William D McArdle, Frank I Katch, Victor L Katch (1986), English Nature research report 533
Exercise Physiology: Energy, Nutrition and Human Roy J Shephard 1997, Physical Activity and the Immune
Performance, 2nd edition Response, Cooper Publishing
Mental Health Foundation 2005, Up and running: Exercise Jennifer Smith Maguire 2008, Fit for consumption: Sociology
therapy and the treatment of mild or moderate and the business of fitness, Routledge
depression in primary care South West Coast Path Partnership 2007, South West Coast
Mind 2008, The Mind guide to physical activity, revised Path National Trail: A framework for action 2007-2012
edition Southwest Tourism/University of Exeter 2003, South West
National Public Health Service for Wales 2007, Health Needs Coast Path, research for Countryside Agency
Assessment 2006: Physical Activity (version 2a) Sustrans 2006, Economic appraisal of local walking and
National Statistics 2002, Omnibus Survey cycling routes
National Statistics / Department of Transport 2007, Walking Sustrans 2009, Why walk? Step your way to a happy,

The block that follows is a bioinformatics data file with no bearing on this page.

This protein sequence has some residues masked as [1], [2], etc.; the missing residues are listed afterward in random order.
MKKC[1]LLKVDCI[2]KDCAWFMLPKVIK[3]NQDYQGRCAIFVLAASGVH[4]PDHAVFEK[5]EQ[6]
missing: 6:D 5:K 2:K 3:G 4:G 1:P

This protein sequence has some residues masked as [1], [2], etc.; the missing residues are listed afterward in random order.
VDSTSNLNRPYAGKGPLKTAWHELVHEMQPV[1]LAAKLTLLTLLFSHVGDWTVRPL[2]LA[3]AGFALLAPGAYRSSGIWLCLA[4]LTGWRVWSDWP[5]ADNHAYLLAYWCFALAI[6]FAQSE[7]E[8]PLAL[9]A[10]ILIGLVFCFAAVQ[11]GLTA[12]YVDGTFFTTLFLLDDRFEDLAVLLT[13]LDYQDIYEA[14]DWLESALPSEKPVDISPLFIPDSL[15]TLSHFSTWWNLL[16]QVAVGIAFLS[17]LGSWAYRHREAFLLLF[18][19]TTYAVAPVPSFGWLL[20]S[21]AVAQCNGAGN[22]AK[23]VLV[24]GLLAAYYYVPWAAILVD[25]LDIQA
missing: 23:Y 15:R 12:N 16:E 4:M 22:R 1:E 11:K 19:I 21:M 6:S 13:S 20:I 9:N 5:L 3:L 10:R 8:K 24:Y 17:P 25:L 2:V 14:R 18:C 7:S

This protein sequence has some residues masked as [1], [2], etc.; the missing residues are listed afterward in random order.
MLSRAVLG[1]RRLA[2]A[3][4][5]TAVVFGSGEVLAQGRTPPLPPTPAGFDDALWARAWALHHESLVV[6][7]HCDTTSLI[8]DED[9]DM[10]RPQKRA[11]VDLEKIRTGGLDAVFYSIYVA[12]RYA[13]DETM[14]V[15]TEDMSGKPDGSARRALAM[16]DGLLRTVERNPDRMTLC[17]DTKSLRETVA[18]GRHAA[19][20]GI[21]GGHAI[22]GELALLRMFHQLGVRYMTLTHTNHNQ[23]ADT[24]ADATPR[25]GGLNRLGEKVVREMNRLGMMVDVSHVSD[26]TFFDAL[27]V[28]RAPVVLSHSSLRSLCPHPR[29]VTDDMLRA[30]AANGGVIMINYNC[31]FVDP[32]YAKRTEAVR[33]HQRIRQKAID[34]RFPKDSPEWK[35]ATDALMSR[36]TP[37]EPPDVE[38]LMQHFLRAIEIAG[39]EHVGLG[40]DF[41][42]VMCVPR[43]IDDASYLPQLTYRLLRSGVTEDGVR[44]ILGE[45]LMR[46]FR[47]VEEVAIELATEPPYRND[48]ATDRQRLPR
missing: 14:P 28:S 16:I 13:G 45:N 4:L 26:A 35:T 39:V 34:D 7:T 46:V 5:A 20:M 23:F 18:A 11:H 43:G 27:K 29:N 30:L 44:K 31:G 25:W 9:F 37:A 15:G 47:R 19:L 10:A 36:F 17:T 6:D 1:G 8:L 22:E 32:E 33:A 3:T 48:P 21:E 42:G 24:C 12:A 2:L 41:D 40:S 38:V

Personal Travel Factsheet healthy lifestyle
National Statistics / The Information Centre 2008a, Health Tourism Company 2006, The Benefits to Businesses of
Survey for England 2006: Cardiovascular disease and risk National Trails in Wales, Countryside Council for Wales
factors, Summary of key findings Transport 2000 Trust Good Practice Unit/ Department for
National Statistics / The Information Centre 2008b, Health Transport 2003, Walking the Way Ahead: Report from
Survey for England 2007: Healthy lifestyles: knowledge, the national seminar series
attitudes and behaviour, Summary of key findings Transport for Leisure Ltd and R Smith 2001, Transport,
National Statistics / The Information Centre 2008c, Health tourism and the environment in Scotland, report for
Survey for England 2007: Latest trends Scottish Natural Heritage